Immediately I was put in command, and the first thing I did
was to go below with Olson and inspect the craft thoroughly for hidden
boches and damaged machinery. There were no Germans below, and
everything was intact and in ship-shape working order. I then ordered
all hands below except one man who was to act as lookout. Questioning
the Germans, I found that all except the commander were willing to
resume their posts and aid in bringing the vessel into an English port.
I believe that they were relieved at the prospect of being detained at
a comfortable English prison-camp for the duration of the war after the
perils and privations through which they had passed. The officer,
however, assured me that he would never be a party to the capture of
There was, therefore, nothing to do but put the man in irons. As we
were preparing to put this decision into force, the girl descended from
the deck. It was the first time that she or the German officer had
seen each other's faces since we had boarded the U-boat. I was
assisting the girl down the ladder and still retained a hold upon her
arm--possibly after such support was no longer necessary--when she
turned and looked squarely into the face of the German. Each voiced a
sudden exclamation of surprise and dismay.
"Lys!" he cried, and took a step toward her.
The girl's eyes went wide, and slowly filled with a great horror, as
she shrank back. Then her slender figure stiffened to the erectness of
a soldier, and with chin in air and without a word she turned her back
upon the officer.
"Take him away," I directed the two men who guarded him, "and put him
When he had gone, the girl raised her eyes to mine. "He is the German
of whom I spoke," she said. "He is Baron von Schoenvorts."
I merely inclined my head. She had loved him! I wondered if in her
heart of hearts she did not love him yet. Immediately I became
insanely jealous. I hated Baron Friedrich von Schoenvorts with such
utter intensity that the emotion thrilled me with a species of
But I didn't have much chance to enjoy my hatred then, for almost
immediately the lookout poked his face over the hatchway and bawled
down that there was smoke on the horizon, dead ahead. Immediately I
went on deck to investigate, and Bradley came with me.
"If she's friendly," he said, "we'll speak her.
When something thwarted him, his sole idea was to overcome it by brute strength and ferocity, and so now when he found his way blocked, he tore angrily into the leafy screen and an instant later found himself within a strange lair, his progress effectually blocked, notwithstanding his most violent efforts to forge ahead.Page 15
Tarzan is a man.Page 38
A dictionary had proven itself a wonderful storehouse of information, when, after several years of tireless endeavor, he had solved the mystery of its purpose and the manner of its use.Page 49
With head held high the ape-man walked through the village, swung himself into the branches of the tree which overhung the palisade and disappeared from the sight of the villagers.Page 50
Like an arrow from a bow he shot through the trees in the direction of the sound.Page 55
But even under this handicap Tarzan finally completed the rope, a long, pliant weapon, stronger than any he ever had made before.Page 60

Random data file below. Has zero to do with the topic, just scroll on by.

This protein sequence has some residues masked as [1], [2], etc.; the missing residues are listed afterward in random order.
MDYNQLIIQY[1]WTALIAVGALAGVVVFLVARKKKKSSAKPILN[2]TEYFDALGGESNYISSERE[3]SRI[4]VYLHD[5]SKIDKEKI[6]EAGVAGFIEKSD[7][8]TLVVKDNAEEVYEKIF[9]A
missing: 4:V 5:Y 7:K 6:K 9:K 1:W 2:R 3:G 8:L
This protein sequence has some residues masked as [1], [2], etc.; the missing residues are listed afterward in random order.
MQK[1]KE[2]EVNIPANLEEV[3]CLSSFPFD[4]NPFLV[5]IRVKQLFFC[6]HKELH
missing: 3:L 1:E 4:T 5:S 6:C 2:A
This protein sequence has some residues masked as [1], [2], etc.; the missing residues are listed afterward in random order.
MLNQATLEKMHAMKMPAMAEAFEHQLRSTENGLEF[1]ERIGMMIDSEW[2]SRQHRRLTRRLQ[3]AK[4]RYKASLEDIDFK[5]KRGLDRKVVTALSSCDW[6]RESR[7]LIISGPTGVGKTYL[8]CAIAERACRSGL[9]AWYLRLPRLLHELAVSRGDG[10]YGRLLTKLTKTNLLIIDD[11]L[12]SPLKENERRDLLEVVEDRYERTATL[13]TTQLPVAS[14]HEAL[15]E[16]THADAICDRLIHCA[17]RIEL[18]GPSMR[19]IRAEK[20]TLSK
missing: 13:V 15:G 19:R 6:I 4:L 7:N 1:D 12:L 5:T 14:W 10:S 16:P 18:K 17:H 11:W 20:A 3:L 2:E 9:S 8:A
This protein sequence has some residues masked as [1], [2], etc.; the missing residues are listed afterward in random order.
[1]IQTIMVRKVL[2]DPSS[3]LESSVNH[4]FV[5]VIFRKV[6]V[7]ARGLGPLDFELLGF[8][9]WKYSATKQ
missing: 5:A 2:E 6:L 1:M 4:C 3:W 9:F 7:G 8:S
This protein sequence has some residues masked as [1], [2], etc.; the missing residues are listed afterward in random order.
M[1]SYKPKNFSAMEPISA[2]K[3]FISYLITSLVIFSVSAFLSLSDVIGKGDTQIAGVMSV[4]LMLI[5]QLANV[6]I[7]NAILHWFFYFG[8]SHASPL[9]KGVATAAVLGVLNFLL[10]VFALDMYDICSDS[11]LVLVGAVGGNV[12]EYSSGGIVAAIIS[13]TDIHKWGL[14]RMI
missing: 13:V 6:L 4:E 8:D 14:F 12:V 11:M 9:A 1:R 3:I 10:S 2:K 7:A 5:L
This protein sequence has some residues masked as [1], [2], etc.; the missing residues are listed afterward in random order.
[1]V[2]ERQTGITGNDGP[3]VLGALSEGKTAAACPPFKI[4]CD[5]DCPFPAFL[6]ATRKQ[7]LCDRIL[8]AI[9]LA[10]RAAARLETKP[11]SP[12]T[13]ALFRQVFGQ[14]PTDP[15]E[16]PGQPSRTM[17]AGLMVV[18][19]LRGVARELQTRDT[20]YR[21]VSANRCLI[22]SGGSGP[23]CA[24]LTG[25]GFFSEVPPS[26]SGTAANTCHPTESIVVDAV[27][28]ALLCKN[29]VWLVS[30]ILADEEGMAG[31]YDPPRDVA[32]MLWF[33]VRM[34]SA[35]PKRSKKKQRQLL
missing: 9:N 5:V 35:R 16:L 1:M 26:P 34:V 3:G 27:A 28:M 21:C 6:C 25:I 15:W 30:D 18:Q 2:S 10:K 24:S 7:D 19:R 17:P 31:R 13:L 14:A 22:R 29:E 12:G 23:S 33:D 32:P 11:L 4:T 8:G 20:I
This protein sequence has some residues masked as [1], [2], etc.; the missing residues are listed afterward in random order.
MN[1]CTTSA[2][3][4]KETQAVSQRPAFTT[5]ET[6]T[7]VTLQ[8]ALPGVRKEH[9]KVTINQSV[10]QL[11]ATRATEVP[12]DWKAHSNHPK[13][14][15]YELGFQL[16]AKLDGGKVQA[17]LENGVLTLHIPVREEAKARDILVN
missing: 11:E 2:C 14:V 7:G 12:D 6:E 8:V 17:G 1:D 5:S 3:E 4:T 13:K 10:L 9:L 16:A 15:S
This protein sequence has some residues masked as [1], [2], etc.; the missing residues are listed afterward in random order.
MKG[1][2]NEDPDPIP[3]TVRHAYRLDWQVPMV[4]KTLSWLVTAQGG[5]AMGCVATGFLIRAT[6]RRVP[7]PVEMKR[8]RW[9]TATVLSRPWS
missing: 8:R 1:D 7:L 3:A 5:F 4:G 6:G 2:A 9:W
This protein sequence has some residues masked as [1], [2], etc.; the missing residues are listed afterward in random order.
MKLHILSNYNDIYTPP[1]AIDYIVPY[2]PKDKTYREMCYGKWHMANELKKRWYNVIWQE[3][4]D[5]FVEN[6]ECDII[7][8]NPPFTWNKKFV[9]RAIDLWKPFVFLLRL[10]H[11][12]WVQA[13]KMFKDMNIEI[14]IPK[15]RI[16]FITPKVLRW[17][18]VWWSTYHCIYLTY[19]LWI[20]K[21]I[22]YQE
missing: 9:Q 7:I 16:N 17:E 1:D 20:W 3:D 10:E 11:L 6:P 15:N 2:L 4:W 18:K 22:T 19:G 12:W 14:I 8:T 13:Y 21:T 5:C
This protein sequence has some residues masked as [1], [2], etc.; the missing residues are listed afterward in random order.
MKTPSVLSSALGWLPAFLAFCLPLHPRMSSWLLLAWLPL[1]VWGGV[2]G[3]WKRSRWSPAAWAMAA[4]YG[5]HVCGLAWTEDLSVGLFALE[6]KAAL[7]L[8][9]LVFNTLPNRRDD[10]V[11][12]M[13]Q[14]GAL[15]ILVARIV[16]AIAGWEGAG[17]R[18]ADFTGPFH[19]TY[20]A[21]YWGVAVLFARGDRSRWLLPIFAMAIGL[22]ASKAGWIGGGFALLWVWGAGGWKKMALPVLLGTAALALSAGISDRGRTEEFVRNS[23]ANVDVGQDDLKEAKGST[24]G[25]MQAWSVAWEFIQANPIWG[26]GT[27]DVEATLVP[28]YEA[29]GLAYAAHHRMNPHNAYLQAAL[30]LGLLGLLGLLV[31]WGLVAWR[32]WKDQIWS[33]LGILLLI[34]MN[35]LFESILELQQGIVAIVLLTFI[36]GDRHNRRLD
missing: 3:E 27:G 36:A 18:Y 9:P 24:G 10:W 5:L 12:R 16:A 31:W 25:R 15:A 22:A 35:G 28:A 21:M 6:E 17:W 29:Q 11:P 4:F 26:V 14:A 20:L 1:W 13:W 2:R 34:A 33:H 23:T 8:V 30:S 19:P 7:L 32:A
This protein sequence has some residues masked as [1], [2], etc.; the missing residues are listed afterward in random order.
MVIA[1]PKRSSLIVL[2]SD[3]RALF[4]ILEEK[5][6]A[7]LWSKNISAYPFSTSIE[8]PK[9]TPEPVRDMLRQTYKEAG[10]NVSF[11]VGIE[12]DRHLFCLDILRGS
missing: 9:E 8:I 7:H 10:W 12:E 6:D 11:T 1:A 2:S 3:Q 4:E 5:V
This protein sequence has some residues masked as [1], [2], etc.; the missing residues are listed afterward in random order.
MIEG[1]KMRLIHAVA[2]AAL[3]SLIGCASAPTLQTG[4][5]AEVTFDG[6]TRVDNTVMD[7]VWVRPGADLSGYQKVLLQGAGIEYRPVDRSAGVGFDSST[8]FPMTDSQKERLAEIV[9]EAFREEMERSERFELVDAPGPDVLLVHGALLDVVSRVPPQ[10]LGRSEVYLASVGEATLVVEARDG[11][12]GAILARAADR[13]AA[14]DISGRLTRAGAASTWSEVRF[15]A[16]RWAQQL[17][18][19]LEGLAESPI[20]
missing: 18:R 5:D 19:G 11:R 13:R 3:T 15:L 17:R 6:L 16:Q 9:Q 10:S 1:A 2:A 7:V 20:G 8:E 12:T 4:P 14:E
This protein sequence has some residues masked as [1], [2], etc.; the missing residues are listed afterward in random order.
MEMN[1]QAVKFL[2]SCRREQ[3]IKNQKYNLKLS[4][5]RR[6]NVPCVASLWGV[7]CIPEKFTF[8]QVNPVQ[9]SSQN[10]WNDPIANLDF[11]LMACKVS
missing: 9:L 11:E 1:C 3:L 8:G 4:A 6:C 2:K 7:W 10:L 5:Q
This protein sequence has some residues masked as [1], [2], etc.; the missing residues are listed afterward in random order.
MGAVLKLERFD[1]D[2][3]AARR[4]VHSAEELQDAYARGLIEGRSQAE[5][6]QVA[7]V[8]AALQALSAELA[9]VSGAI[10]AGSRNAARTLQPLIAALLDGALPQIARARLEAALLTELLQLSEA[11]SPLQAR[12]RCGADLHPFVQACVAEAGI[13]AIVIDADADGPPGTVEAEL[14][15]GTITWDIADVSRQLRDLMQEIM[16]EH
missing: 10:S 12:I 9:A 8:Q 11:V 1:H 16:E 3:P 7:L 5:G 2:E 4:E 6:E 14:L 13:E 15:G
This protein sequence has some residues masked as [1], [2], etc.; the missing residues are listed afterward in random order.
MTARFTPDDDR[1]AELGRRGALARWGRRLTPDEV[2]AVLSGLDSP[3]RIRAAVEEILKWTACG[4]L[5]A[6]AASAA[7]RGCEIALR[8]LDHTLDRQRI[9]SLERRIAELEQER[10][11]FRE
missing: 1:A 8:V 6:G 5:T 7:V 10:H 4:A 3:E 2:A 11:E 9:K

" But the child only whimpered and trembled, for he did not understand the tongue of the great apes, and the voice of Tarzan sounded to him like the barking and growling of a beast.Page 70
She tried to force her unwilling feet onward toward the cave, when from its depths issued an uncanny sound that was neither brute nor human, a weird sound that was akin to mirthless laughter.Page 89
" Momaya was dispatched for the fire, and while she was away Mbonga dickered with Bukawai about the price.Page 93
With a howl of pain, the man turned and fled, Momaya pursuing him and beating him across the shoulders, through the gateway and up the length of the village street, to the intense amusement of the warriors, the women, and the children who were so fortunate as to witness the spectacle, for one and all feared Rabba Kega, and to fear is to hate.Page 99
The other followed.Page 112
It was the sudden shock of surprise that always sent them into a panic; but of this Tarzan was not as yet fully aware.Page 123
Finally, with a sigh he gave up trying to fathom the unfathomable, yet in his heart of hearts he knew that something had come into his life that he never before had experienced, another life which existed when he slept and the consciousness of which was carried over into his waking hours.Page 135
It was these that Tarzan heard on his return from his cabin, and in reply to them he raised his own voice and hurried forward with increased speed until he fairly flew through the middle terraces of the forest.Page 144
The roars and screams of the fighters reverberated through the jungle, awakening the echoes in the distant hills.Page 145
His spirits seemed not to age at all--he was still a playful child, much to the discomfiture of his fellow-apes.Page 158
It would not comport with his scheme.Page 159
In a solid mass of muscled ebony they waited the coming of the devil-god; yet beneath their brave exteriors lurked a haunting fear that all might not be quite well with them--that this strange creature could yet prove invulnerable to their weapons and inflict upon them full punishment for their effrontery.Page 164
He wanted to know what made things go.Page 175
he had a clear and unobstructed view of the heavens.